mcmc_hist(log_preds) + vline_at(log_y_quants, size = 1)
``````

Many thanks for taking a look. I agree, I probably chose a poor example, or perhaps it’s not a big problem generally. Strictly speaking, though, I think there is an issue.

Below I have produced the posterior predictions manually from the posterior samples, where I ignore the correlation between the random effects. This gives me the same as the predict method…

``````### predict manually
ps <- posterior_samples(fit_hurdle)

sigma_error <- ps[,"sigma"]
sigma_u <- ps[,"sd_id__hu_Intercept"]
sigma_v <- ps[,"sd_id__Intercept"]
rho <- ps[,"cor_id__Intercept__hu_Intercept"]

n_mcmc <- length(rho)

x <- data.frame(id = NA, time = "2")

### simulate u_i' and v_i' (ignore rho)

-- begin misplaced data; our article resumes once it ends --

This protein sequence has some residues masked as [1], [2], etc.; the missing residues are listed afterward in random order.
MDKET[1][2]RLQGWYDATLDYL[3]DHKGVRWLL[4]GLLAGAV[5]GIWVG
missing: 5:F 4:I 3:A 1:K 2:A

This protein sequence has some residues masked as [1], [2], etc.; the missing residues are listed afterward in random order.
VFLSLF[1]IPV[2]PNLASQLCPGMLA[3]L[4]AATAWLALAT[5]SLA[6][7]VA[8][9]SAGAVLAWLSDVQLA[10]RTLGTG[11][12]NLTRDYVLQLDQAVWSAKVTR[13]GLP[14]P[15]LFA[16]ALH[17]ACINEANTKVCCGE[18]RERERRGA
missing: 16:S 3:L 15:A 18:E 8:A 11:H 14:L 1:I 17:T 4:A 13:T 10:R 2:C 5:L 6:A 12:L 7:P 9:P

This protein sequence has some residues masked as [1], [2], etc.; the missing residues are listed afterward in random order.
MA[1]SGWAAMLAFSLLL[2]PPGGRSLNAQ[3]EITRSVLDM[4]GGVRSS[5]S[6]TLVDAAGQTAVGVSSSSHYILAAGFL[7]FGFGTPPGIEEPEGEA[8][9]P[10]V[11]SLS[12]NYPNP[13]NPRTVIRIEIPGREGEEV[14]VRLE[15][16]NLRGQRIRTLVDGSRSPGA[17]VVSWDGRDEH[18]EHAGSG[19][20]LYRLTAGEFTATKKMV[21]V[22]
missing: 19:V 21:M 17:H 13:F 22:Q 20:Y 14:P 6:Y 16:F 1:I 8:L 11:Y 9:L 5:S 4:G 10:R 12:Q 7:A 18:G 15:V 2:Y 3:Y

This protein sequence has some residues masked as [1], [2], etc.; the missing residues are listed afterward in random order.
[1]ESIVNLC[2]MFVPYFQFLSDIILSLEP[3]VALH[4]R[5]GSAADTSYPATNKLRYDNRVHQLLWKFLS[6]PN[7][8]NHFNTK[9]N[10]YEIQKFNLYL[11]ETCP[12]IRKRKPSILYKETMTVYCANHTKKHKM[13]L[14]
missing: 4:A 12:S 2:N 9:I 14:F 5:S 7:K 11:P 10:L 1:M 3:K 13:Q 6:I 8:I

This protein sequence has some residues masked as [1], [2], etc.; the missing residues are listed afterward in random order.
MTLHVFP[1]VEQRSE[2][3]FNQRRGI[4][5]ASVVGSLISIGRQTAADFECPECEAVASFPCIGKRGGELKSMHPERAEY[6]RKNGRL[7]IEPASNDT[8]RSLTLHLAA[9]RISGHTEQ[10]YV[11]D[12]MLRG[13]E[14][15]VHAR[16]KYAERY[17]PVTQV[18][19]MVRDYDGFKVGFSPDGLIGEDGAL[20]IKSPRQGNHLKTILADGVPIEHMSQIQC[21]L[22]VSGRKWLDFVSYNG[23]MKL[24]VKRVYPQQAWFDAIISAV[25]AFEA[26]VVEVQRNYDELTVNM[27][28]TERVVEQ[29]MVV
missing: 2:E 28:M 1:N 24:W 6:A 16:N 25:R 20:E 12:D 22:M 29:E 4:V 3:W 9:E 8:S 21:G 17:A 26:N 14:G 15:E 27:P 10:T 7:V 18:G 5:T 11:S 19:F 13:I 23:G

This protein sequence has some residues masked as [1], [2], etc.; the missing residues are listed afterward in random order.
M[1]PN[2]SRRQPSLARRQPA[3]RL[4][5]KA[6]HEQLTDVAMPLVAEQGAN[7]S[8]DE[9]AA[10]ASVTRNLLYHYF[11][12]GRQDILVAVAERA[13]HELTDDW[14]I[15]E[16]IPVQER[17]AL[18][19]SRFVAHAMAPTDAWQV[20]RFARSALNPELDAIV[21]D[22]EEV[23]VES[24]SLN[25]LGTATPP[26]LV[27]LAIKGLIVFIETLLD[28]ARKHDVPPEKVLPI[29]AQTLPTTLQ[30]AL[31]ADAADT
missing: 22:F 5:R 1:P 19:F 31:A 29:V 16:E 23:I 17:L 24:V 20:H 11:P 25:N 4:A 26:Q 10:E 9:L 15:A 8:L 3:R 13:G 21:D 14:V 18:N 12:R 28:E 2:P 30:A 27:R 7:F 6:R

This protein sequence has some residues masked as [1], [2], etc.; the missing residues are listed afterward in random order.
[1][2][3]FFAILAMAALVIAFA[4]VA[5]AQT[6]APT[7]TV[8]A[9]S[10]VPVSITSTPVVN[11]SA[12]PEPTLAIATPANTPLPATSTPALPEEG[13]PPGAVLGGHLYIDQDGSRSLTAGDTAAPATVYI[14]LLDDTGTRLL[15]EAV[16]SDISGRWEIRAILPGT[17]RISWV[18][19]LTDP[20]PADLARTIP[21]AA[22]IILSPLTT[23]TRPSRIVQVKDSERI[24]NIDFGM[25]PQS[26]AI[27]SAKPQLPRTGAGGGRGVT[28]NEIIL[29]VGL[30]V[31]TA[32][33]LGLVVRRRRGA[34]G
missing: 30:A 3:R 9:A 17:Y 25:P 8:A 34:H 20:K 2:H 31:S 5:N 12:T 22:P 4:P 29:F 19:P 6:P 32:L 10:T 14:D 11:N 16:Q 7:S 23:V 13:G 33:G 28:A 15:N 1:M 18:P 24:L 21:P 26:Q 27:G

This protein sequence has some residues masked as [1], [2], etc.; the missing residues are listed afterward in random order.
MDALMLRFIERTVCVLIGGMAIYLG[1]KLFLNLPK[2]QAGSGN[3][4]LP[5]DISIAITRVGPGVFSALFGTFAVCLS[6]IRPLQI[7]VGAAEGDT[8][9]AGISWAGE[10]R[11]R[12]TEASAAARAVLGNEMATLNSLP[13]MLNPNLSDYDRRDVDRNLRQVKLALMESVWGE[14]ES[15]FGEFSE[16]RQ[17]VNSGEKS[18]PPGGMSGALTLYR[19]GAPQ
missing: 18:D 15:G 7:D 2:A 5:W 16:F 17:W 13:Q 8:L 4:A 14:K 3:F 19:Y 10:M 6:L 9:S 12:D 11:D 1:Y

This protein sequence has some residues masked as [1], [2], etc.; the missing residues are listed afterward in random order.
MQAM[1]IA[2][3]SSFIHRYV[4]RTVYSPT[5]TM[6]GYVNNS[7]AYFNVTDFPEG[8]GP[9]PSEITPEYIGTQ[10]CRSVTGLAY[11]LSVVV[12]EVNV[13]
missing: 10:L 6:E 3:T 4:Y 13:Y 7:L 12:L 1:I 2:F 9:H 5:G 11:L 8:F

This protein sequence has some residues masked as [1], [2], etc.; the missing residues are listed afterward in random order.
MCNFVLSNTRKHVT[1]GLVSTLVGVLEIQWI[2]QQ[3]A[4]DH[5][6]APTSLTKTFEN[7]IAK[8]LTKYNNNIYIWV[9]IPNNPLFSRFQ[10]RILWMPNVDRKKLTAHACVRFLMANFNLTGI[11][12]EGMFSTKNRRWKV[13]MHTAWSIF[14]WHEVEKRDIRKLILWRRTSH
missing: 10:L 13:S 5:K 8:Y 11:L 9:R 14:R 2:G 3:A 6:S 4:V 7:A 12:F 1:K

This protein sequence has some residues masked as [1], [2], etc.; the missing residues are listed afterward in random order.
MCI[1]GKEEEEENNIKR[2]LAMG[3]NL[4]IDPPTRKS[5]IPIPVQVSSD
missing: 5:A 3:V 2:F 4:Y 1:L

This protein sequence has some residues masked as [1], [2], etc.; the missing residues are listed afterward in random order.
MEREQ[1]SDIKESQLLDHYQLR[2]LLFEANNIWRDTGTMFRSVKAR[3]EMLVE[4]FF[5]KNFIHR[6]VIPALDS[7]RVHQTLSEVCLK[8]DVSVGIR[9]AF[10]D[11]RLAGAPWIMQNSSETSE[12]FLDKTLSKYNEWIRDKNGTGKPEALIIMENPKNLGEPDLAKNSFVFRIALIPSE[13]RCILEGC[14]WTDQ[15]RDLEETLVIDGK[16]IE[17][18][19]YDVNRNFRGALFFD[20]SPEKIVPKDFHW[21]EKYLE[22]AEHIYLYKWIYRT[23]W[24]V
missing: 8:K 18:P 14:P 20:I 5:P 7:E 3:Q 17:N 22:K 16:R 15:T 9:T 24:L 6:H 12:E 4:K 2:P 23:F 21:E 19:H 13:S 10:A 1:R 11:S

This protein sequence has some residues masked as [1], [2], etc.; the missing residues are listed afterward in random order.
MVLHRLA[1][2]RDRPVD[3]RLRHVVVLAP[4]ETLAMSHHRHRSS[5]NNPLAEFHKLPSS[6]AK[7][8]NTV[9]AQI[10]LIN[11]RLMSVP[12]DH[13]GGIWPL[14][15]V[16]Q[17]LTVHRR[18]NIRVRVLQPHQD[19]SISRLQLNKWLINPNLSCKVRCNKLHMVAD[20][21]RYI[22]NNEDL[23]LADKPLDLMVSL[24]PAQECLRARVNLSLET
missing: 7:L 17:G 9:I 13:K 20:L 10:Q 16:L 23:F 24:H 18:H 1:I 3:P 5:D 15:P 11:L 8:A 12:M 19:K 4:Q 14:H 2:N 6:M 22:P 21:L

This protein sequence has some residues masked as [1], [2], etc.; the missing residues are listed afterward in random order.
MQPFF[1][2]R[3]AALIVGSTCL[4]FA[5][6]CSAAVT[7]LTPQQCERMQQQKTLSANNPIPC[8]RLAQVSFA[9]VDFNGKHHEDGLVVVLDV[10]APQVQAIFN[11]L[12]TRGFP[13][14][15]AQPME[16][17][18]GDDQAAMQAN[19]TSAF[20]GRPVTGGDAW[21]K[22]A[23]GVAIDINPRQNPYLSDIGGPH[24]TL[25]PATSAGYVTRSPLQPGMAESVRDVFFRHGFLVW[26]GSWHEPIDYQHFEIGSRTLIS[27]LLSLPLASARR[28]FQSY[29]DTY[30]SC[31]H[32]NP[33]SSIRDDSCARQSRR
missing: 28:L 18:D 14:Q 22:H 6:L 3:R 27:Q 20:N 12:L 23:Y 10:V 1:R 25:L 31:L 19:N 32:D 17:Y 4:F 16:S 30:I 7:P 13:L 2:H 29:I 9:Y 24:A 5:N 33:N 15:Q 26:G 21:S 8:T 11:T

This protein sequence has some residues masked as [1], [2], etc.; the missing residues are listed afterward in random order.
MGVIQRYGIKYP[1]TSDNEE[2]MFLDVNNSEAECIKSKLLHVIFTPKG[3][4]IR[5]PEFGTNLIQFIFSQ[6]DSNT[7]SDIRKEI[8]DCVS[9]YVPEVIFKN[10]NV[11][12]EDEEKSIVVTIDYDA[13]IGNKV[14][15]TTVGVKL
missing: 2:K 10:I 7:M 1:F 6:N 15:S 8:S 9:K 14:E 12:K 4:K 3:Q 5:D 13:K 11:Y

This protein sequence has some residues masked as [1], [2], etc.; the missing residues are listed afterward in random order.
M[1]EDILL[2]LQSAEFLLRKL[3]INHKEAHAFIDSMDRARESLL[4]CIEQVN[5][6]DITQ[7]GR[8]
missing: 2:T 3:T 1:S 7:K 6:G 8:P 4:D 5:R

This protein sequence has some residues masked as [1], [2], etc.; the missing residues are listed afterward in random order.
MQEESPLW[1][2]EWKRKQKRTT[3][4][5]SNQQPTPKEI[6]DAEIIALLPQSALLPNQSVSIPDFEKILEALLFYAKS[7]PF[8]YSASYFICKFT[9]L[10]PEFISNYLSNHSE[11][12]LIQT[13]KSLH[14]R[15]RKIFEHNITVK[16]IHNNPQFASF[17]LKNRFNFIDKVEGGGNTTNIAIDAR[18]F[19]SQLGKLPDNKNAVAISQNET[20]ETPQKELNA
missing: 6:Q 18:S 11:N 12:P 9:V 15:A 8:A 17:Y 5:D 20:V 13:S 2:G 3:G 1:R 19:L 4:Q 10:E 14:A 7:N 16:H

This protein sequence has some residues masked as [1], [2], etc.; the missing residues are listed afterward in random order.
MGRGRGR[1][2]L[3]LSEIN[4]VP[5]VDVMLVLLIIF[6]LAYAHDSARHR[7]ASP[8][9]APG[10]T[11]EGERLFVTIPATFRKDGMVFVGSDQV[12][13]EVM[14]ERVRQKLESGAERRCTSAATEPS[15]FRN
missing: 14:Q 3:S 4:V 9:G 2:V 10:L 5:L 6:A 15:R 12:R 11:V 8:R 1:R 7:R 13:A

u <- rnorm(n_mcmc, sd = sigma_u)
v <- rnorm(n_mcmc, sd = sigma_v)

### extract draws from xi = x*gamma
xi <- qlogis(fitted(fit_hurdle,
newdata = x,
re_formula = NA,
dpar = "hu",
summary = FALSE))

### extract draws from eta = x*beta
eta <- fitted(fit_hurdle,
newdata = x,
re_formula = NA,
dpar = "mu",
summary = FALSE)

ystar <- exp(rnorm(n_mcmc, eta + v, 1))
z <- rbinom(n_mcmc, 1, 1 - plogis(xi + u))
y <- z * ystar
quantile(y, probs = c(0.025, 0.5, 0.975))
``````

whereas when I include the correlation (as is correct)…

``````#####################
## include correlation
v <- rnorm(n_mcmc,
mean = u * sigma_v / sigma_u * rho,
sd = sqrt((1 - rho^2) * sigma_v ^ 2))
ystar <- exp(rnorm(n_mcmc, eta + v, 1))
y <- z * ystar
quantile(y, probs = c(0.025, 0.5, 0.975))
``````
2 Likes

Thanks for following up, I think I see what you mean. @paul.buerkner is this the intended behavior or a bug?

I will take a look asap!

You were absolutely right both about that there is indeed a problem and its cause. Thank you for providing such a clear reproducible example!